Was it a Setup? Strauss-Kahn Case Seen as in Jeopardy: Hotel Maid Lied to Prosecutors
Strauss-Kahn Case Seen as in Jeopardy
by Jim Dwyer, William K. Rashbaum and John Eligon.
The sexual assault case against Dominique Strauss-Kahn is on the verge of collapse as investigators have uncovered major holes in the credibility of the housekeeper who charged that he attacked her in his Manhattan hotel suite in May, according to two well-placed law enforcement officials.
Although forensic tests found unambiguous evidence of a sexual encounter between Mr. Strauss-Kahn, a French politician, and the woman, prosecutors now do not believe much of what the accuser has told them about the circumstances or about herself.
Since her initial allegation on May 14, the accuser has repeatedly lied, one of the law enforcement officials said.
Senior prosecutors met with lawyers for Mr. Strauss-Kahn on Thursday and provided details about their findings, and the parties are discussing whether to dismiss the felony charges. Among the discoveries, one of the officials said, are issues involving the asylum application of the 32-year-old housekeeper, who is Guinean, and possible links to people involved in criminal activities, including drug dealing and money laundering.
Prosecutors and defense lawyers will return to State Supreme Court in Manhattan on Friday morning, when Justice Michael J. Obus is expected to consider easing the extraordinary bail conditions that he imposed on Mr. Strauss-Kahn in the days after he was charged.
Indeed, Mr. Strauss-Kahn could be released on his own recognizance, and freed from house arrest, reflecting the likelihood that the serious charges against him will not be sustained. The district attorney’s office may try to require Mr. Strauss-Kahn to plead guilty to a misdemeanor, but his lawyers are likely to contest such a move.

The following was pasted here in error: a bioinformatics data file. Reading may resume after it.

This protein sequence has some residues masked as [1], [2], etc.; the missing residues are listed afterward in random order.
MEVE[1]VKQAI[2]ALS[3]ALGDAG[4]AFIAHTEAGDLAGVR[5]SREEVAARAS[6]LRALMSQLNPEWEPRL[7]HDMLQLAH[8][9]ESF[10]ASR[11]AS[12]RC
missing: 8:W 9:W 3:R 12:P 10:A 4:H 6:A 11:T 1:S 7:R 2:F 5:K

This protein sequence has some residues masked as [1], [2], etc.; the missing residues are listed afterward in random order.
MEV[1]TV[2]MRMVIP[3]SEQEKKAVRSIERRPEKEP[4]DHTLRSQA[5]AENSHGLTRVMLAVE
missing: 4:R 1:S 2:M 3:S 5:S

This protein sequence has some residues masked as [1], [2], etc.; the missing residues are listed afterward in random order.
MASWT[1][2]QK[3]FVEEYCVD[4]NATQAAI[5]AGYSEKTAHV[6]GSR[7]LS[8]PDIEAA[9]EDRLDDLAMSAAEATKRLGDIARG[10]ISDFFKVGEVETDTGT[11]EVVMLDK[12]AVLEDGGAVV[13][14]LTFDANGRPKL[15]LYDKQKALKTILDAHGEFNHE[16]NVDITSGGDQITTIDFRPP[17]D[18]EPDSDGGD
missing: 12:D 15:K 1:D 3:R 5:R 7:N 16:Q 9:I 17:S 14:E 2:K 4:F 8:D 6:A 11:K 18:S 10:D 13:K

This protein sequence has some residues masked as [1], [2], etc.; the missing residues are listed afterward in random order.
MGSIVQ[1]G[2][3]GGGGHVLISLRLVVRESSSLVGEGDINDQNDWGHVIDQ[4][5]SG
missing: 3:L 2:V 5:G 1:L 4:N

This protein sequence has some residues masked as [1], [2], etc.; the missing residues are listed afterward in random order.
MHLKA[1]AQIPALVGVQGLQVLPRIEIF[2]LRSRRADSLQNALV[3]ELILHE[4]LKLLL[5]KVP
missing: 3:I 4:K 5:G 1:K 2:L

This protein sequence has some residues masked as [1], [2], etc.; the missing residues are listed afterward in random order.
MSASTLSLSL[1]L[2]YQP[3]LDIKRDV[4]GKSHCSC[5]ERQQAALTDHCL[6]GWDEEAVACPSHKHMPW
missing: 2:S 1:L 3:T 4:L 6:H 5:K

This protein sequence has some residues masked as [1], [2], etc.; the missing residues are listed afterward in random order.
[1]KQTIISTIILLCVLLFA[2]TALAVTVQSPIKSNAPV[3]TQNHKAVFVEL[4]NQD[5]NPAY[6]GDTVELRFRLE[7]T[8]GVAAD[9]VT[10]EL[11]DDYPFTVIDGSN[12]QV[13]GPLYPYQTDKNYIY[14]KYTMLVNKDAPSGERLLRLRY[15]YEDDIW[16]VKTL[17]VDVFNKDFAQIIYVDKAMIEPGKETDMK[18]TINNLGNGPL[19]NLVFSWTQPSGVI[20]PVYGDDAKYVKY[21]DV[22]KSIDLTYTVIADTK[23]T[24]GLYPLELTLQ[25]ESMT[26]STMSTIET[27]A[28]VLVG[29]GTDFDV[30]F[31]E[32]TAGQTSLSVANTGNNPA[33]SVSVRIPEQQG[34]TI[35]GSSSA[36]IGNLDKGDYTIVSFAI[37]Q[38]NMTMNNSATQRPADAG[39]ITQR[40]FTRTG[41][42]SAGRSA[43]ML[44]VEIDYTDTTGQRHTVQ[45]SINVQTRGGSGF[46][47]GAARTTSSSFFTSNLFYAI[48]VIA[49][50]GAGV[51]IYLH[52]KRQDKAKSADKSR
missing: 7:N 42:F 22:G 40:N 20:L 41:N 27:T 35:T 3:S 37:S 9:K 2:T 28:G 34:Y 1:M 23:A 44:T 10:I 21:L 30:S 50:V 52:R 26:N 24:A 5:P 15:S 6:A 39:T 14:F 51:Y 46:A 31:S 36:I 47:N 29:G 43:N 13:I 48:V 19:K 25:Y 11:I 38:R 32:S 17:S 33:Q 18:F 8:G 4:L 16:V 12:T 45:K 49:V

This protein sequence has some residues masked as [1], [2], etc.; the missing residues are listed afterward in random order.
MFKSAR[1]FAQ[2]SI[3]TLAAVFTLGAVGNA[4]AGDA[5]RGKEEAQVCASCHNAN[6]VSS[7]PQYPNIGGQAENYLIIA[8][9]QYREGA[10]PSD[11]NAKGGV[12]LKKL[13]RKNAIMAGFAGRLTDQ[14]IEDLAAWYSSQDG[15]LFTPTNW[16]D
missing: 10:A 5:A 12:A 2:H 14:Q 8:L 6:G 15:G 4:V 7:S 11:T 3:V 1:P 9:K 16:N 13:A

The revelations are a stunning change of fortune for Mr. Strauss-Kahn, 62, who was considered a strong contender for the French presidency before being accused of sexually assaulting the woman who went to clean his luxury suite at the Sofitel New York.
Prosecutors from the office of the Manhattan district attorney, Cyrus R. Vance Jr., who initially were emphatic about the strength of the case and the account of the victim, plan to tell the judge on Friday that they “have problems with the case” based on what their investigators have discovered, and will disclose more of their findings to the defense. The woman still maintains that she was attacked, the officials said.
“It is a mess, a mess on both sides,” one official said.
According to the two officials, the woman had a phone conversation with an incarcerated man within a day of her encounter with Mr. Strauss-Kahn in which she discussed the possible benefits of pursuing the charges against him. The conversation was recorded.